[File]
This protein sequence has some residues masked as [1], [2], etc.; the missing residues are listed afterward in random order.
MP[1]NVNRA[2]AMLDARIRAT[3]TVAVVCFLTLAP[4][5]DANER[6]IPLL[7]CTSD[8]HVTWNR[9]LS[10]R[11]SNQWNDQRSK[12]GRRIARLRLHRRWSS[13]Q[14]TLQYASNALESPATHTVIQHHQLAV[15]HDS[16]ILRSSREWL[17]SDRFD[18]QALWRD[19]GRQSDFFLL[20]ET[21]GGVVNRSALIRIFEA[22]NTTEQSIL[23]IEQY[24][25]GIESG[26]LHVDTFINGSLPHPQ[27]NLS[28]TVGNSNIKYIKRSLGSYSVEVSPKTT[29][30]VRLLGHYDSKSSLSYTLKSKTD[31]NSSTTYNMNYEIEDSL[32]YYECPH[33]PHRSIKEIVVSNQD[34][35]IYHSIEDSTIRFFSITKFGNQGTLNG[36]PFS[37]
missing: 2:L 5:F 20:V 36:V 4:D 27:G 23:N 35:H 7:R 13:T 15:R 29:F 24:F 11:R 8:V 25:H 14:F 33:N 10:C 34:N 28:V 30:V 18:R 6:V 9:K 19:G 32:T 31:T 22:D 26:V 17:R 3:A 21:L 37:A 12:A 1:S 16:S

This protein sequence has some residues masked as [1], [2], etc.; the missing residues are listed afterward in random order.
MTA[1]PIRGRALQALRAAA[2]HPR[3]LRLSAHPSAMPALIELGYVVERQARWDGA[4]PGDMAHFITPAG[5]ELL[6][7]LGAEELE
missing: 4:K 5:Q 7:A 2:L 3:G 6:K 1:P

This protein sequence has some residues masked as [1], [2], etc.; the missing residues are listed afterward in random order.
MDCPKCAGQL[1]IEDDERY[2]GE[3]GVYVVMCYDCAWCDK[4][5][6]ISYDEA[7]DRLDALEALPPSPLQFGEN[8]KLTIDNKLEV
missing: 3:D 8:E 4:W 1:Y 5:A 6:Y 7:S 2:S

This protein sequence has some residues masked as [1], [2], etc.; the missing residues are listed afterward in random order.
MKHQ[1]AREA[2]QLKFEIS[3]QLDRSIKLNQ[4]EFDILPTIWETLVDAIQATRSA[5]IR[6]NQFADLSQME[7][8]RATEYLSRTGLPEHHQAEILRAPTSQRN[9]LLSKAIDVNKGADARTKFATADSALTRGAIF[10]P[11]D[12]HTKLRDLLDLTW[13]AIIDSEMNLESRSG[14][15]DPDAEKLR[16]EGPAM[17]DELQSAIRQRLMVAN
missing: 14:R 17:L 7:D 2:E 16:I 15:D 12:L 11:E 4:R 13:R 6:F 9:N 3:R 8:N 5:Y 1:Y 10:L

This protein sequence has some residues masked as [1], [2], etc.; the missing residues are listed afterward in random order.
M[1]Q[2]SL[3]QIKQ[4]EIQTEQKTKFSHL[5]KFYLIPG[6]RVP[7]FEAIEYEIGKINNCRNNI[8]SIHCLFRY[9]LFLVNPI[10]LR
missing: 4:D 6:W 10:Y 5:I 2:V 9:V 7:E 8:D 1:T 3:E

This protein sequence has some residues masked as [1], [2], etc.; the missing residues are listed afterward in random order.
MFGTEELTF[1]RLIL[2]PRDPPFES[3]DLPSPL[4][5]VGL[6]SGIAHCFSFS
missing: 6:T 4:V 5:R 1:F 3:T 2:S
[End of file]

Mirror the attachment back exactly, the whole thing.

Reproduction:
This protein sequence has some residues masked as [1], [2], etc.; the missing residues are listed afterward in random order.
MP[1]NVNRA[2]AMLDARIRAT[3]TVAVVCFLTLAP[4][5]DANER[6]IPLL[7]CTSD[8]HVTWNR[9]LS[10]R[11]SNQWNDQRSK[12]GRRIARLRLHRRWSS[13]Q[14]TLQYASNALESPATHTVIQHHQLAV[15]HDS[16]ILRSSREWL[17]SDRFD[18]QALWRD[19]GRQSDFFLL[20]ET[21]GGVVNRSALIRIFEA[22]NTTEQSIL[23]IEQY[24][25]GIESG[26]LHVDTFINGSLPHPQ[27]NLS[28]TVGNSNIKYIKRSLGSYSVEVSPKTT[29][30]VRLLGHYDSKSSLSYTLKSKTD[31]NSSTTYNMNYEIEDSL[32]YYECPH[33]PHRSIKEIVVSNQD[34][35]IYHSIEDSTIRFFSITKFGNQGTLNG[36]PFS[37]
missing: 2:L 5:F 20:V 36:V 4:D 27:G 23:N 35:H 7:R 13:T 15:R 29:F 24:F 11:R 8:V 25:H 14:F 33:N 10:C 34:N 28:V 30:V 18:R 6:V 9:K 19:G 32:T 31:T 22:D 26:V 17:R 3:A 21:L 37:A 12:A 1:S 16:S

This protein sequence has some residues masked as [1], [2], etc.; the missing residues are listed afterward in random order.
MTA[1]PIRGRALQALRAAA[2]HPR[3]LRLSAHPSAMPALIELGYVVERQARWDGA[4]PGDMAHFITPAG[5]ELL[6][7]LGAEELE
missing: 4:K 5:Q 7:A 2:L 3:G 6:K 1:P

This protein sequence has some residues masked as [1], [2], etc.; the missing residues are listed afterward in random order.
MDCPKCAGQL[1]IEDDERY[2]GE[3]GVYVVMCYDCAWCDK[4][5][6]ISYDEA[7]DRLDALEALPPSPLQFGEN[8]KLTIDNKLEV
missing: 3:D 8:E 4:W 1:Y 5:A 6:Y 7:S 2:S

This protein sequence has some residues masked as [1], [2], etc.; the missing residues are listed afterward in random order.
MKHQ[1]AREA[2]QLKFEIS[3]QLDRSIKLNQ[4]EFDILPTIWETLVDAIQATRSA[5]IR[6]NQFADLSQME[7][8]RATEYLSRTGLPEHHQAEILRAPTSQRN[9]LLSKAIDVNKGADARTKFATADSALTRGAIF[10]P[11]D[12]HTKLRDLLDLTW[13]AIIDSEMNLESRSG[14][15]DPDAEKLR[16]EGPAM[17]DELQSAIRQRLMVAN
missing: 14:R 17:L 7:D 2:E 16:I 15:D 12:L 11:E 4:R 13:R 6:F 9:N 3:R 8:N 5:Y 1:Y 10:L

This protein sequence has some residues masked as [1], [2], etc.; the missing residues are listed afterward in random order.
M[1]Q[2]SL[3]QIKQ[4]EIQTEQKTKFSHL[5]KFYLIPG[6]RVP[7]FEAIEYEIGKINNCRNNI[8]SIHCLFRY[9]LFLVNPI[10]LR
missing: 4:D 6:W 10:Y 5:I 2:V 9:V 7:E 8:D 1:T 3:E

This protein sequence has some residues masked as [1], [2], etc.; the missing residues are listed afterward in random order.
MFGTEELTF[1]RLIL[2]PRDPPFES[3]DLPSPL[4][5]VGL[6]SGIAHCFSFS
missing: 6:T 4:V 5:R 1:F 3:T 2:S